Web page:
The Minnesota Timberwolves have become the favorite to land point guard Ben Simmons.
It looks as if Ben Simmons had played his last game with the Philadelphia 76ers. That was assured to be the case after reports surfaced saying Simmons “intends to never play another game” for the team.
With that cleared up, the question then became, where will Simmons play next. It is believed that the Minnesota Timberwolves have the best shot at landing the All-Star point guard. That is according to the odds over at BetMGM.
Can Ben Simmons to the Timberwolves work?
The Minnesota Timberwolves, who finished 23-49 in an injury-riddled season, has a number of talented young players. Built around the core of Karl-Anthony Towns, Anthony Edwards, and D’Angelo Russell, they have shown the promise to improve as a franchise.
An All-Star player like Ben Simmons would certainly help with that improvement. For starters, Simmons would bring elite defense, something desperately needed on a Minnesota team that had a defensive rating of 114.5, ranking 28 out of the 30 NBA teams. Additionally, Simmons’ playmaking ability would pair great with talented scorers like Towns, Edwards and Russell.
The only issue is what will the Timberwolves send in order to bring Simmons to Minnesota. Surely Philadelphia would like to replace Simmons at point guard so that makes it likely that D’Angelo Russell is a name they will bring up in any negotiations. How willing is Minnesota to part ways with Russell for Simmons? Will Towns and Russell’s friendship be considered if that deal presents itself?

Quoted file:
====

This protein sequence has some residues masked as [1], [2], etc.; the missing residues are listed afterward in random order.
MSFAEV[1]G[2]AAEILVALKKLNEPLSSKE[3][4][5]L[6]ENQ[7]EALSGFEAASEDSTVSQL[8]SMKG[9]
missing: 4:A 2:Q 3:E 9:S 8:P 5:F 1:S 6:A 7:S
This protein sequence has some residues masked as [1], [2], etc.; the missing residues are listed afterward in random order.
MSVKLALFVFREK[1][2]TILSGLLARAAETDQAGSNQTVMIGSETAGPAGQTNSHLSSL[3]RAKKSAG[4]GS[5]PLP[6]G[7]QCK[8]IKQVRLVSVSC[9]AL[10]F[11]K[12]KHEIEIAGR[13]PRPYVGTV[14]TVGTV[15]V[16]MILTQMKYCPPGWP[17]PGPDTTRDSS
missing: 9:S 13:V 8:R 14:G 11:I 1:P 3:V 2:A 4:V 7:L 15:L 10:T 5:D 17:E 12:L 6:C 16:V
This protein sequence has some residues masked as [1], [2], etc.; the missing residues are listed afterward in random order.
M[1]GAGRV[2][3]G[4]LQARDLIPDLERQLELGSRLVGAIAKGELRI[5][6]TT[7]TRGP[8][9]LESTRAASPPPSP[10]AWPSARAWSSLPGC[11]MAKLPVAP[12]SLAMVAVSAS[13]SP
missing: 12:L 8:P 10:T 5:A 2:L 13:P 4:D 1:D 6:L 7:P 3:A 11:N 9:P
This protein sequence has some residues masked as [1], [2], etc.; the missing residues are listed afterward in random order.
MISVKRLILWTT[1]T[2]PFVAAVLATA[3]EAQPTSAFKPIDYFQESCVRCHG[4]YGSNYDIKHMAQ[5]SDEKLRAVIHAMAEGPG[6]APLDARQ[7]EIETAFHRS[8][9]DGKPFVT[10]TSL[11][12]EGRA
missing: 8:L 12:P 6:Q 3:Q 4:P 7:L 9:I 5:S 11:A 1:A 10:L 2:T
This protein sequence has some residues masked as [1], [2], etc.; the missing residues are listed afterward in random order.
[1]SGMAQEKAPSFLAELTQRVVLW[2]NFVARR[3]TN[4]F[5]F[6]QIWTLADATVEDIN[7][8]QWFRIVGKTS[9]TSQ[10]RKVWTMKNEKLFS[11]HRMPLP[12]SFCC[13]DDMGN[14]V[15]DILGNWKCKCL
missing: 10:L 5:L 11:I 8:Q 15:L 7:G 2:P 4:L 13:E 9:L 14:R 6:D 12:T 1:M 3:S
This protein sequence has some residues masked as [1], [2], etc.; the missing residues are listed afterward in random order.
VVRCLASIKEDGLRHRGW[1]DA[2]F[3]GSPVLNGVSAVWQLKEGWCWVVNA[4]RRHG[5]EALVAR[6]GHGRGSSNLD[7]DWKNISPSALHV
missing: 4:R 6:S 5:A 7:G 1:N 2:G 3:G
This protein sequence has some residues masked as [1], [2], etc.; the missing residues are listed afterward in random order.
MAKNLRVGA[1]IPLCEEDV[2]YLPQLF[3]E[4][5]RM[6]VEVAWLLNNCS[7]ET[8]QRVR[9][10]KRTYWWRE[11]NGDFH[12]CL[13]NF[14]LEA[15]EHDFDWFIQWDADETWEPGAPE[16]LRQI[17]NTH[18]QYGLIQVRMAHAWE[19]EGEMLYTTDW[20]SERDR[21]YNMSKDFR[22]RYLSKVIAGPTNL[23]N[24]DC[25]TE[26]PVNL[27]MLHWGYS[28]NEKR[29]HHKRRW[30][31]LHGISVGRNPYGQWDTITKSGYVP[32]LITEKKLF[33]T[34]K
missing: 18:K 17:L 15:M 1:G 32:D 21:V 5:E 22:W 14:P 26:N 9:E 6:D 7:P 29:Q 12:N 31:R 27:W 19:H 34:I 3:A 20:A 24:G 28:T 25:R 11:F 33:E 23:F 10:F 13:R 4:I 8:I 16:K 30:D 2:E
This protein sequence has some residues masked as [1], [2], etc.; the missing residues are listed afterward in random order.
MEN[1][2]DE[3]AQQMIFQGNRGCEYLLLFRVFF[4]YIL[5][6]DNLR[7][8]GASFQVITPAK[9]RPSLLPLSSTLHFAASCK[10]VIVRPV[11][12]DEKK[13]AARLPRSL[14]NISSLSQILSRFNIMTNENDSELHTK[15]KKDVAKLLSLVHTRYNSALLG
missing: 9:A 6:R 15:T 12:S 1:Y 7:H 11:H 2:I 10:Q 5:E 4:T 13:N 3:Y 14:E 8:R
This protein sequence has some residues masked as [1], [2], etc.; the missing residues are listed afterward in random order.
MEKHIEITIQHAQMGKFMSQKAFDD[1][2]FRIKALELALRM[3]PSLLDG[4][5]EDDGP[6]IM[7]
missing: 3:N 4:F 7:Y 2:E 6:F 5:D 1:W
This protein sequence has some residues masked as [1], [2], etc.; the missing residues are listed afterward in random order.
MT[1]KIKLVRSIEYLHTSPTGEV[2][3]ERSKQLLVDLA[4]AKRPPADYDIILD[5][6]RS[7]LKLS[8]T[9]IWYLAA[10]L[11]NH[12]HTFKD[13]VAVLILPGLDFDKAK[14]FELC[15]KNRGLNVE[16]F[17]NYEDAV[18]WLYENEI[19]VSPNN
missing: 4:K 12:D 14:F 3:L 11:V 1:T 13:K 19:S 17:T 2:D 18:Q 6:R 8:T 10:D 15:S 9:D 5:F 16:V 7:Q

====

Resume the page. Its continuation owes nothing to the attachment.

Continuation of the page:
It is possible a third team can be brought in to help facilitate a deal that gets Simmons to Minnesota. The Houston Rockets, who have the second-best odds to land Simmons, are working on their own situation to move veteran point guard John Wall. It is possible that the three teams can work together and hammer out a trade that looks something like Wall to Philadelphia, Simmons to Minnesota, and Minnesota sending young players and draft compensation to both teams.
With training camps beginning next week, teams need to get on the phone and start working out who is going where. The longer things drag out, the more complicated and messy the situation becomes.